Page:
Journal of Adolescent and Family Health
University of Tennessee at Chattanooga
Place of Publication
This study used a sample of 260 African American and European American adolescents to investigate whether adolescents' perceptions of academic competence serve as a mediator of the relationship between different interpersonal stressors and depression symptoms, and whether the utility of this model changes with race. The association between exposure to violence and depression symptoms was mediated by academic competence, and race moderated the indirect paths from both discrimination experiences and violence exposure to depression. In addition to the significant differences by race, there was a significant indirect effect for African Americans exposed to violence. These findings suggest that African American adolescents may be more vulnerable to the effects of exposure to certain stressors, particularly discrimination and violence.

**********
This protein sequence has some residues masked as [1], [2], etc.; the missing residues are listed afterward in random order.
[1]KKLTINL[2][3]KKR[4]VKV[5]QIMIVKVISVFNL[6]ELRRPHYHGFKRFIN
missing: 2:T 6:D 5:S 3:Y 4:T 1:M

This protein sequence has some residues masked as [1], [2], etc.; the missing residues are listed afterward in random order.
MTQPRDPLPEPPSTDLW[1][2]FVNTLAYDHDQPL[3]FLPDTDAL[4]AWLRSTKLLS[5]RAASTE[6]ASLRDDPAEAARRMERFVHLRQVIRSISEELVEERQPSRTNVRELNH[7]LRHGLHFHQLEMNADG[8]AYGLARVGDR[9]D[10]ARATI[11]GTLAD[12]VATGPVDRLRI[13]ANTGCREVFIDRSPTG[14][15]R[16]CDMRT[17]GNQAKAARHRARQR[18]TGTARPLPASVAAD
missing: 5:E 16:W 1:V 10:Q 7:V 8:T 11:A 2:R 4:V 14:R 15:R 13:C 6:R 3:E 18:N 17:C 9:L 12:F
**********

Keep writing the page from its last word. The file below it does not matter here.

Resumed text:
Cover Page Footnote
This research was funded by the Faculty Research Awards Program (FRAP).
Adolescent health services; Families -- Health and hygiene
Child Psychology | Clinical Psychology
Deo, Ishani R. and Prelow, Hazel M.
"The role of stressors and academic competence in adolescent depression by race,"
Journal of Adolescent and Family Health: Vol. 9:
1, Article 5.
Available at: https://scholar.utc.edu/jafh/vol9/iss1/5